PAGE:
Branding Lessons from Katy Perry

Why am I able to identify her songs the first time I hear them? Because Katy Perry has an incredibly strong brand.

Music is really important in my family. I know a lot of people say that, but here’s some serious proof:

  • Our wedding reception was entirely karaoke (with some unexpected interpretive dance thrown in for good measure). Not only do we love to sing, but we are surrounded by music nerds.
  • Our biggest struggle in wedding planning was choosing the first dance song. Eventually we landed on “At Last,” solely because we knew my former roommate would destroy it as a karaoke number.
  • Our son has never really heard a lullabye (except from his grandmas). Instead, his “go to sleep” songs are our favorite songs from Fleetwood Mac, Gregory & the Hawk, Elton John, Ryan Adams, Dixie Chicks, and Kermit the Frog.
  • We once overtook a Christmas party by turning it into an “80’s Name that Tune” party … and my husband & I beat the combined 10 other party guests. (And yes, somehow we’ve been invited back to that person’s parties.)

One of our favorite competitions is to name any song title & artist on the radio as quickly as possible. This is easy enough on the Oldies & Classic Rock stations, but can be very challenging on Top 40 radio, where there are constantly new songs being featured.

Recently, we were playing “Name that Tune” on our road trip, and somewhere in Ohio, we heard a song that was new to both of us. I guessed, “Is this the new Katy Perry song?” and Shazam confirmed my victory.

Why was I able to identify her song the first time I heard it? Because Katy Perry has an incredibly strong brand.

Obviously her voice is part of the equation (her range & vocal style are dead giveaways), but also the topics that she sings about, the arrangement choices, the beat … all of it plays into a song “feeling” like a Katy Perry song.
And she’s not the only one. Think about Rihanna, or Taylor Swift, or Beyonce; you flip the channel & hear one of their new singles and you immediately recognize Rihanna’s sing-moaning, or Taylor’s lyrical stylings, or Beyonce’s overall awesomeness.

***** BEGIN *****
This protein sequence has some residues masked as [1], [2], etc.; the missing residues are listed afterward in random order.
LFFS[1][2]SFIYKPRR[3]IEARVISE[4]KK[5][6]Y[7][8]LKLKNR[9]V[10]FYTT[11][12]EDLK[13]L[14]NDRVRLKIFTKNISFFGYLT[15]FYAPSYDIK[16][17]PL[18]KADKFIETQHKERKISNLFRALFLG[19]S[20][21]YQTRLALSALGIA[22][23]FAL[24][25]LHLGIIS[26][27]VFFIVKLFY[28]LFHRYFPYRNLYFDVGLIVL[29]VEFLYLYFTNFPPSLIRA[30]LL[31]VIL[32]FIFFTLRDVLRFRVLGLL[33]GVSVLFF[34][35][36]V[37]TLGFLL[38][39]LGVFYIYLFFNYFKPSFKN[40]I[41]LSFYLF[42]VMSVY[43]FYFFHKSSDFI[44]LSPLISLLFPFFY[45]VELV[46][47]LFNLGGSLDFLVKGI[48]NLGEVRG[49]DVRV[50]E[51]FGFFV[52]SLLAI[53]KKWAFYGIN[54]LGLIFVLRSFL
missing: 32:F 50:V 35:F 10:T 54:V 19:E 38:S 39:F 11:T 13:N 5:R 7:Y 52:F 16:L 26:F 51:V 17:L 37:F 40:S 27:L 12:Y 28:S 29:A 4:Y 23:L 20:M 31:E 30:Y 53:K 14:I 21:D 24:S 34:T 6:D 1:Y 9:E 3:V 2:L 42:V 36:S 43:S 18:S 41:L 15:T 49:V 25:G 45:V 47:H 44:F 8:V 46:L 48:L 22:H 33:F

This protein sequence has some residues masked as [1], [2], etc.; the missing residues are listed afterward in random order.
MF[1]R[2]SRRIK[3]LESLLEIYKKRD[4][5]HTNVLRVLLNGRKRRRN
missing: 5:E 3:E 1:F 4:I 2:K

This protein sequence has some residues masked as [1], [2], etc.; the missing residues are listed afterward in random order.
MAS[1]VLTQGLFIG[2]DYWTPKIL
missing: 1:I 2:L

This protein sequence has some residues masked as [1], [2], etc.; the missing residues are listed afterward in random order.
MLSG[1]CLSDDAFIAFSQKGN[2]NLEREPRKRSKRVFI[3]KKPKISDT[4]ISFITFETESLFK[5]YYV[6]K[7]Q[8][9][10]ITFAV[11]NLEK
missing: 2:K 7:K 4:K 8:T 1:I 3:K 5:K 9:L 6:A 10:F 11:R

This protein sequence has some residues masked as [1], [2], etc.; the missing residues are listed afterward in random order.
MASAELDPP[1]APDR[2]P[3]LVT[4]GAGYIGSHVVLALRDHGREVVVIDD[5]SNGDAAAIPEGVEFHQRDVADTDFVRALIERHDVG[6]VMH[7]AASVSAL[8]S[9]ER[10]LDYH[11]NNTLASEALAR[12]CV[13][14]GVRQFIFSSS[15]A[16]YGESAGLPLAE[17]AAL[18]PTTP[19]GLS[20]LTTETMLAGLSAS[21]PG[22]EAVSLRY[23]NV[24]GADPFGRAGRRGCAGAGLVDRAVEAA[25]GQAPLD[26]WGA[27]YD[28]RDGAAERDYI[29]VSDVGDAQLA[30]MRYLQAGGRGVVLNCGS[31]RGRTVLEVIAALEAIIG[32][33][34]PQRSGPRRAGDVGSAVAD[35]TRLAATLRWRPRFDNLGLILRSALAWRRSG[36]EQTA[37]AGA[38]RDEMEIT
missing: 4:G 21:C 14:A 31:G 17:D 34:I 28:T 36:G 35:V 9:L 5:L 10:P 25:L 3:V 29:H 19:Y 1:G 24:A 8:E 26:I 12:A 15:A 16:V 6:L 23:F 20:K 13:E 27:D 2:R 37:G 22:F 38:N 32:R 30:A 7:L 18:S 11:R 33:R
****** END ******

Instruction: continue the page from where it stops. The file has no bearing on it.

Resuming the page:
Be Yourself. Unless you can be Beyonce. Then always be Beyonce.

You want your brand to have the same impact.

When someone opens your website, or visits your facebook page, or sees one of your Pins, you want them to think, “Hey, is that the newest content from ____(insert your business name here)____?” and then, recognizing that it’s your work, click through to read more.

Consistency creates two things: recognition and trust. When your potential customers know what to expect from you, they look forward to it.

Now obviously we don’t have the same reach & audience as these amazing musical women … and that’s ok. They’ve worked hard for years to get where they are, and to create their unique sound and image and brand.

But we can emulate their branding success in a few ways:

  • using consistent colors & fonts so that our visual products are recognizable at a glance;
  • >writing with your own voice, and not trying to copy anyone else, so that your personality can shine through (even if that means using the made up word “sing-moan” like me);
  • thinking through your customer experience, so that your clients walk away with a positive impression about working with you.

Notice that I’m talking about branding without a single mention of the word “logo” (until right then). Remember that your branding is so much more than your color selection or your logo — it’s not a static decision, it’s an ongoing experience.

How are your clients experiencing your brand today?

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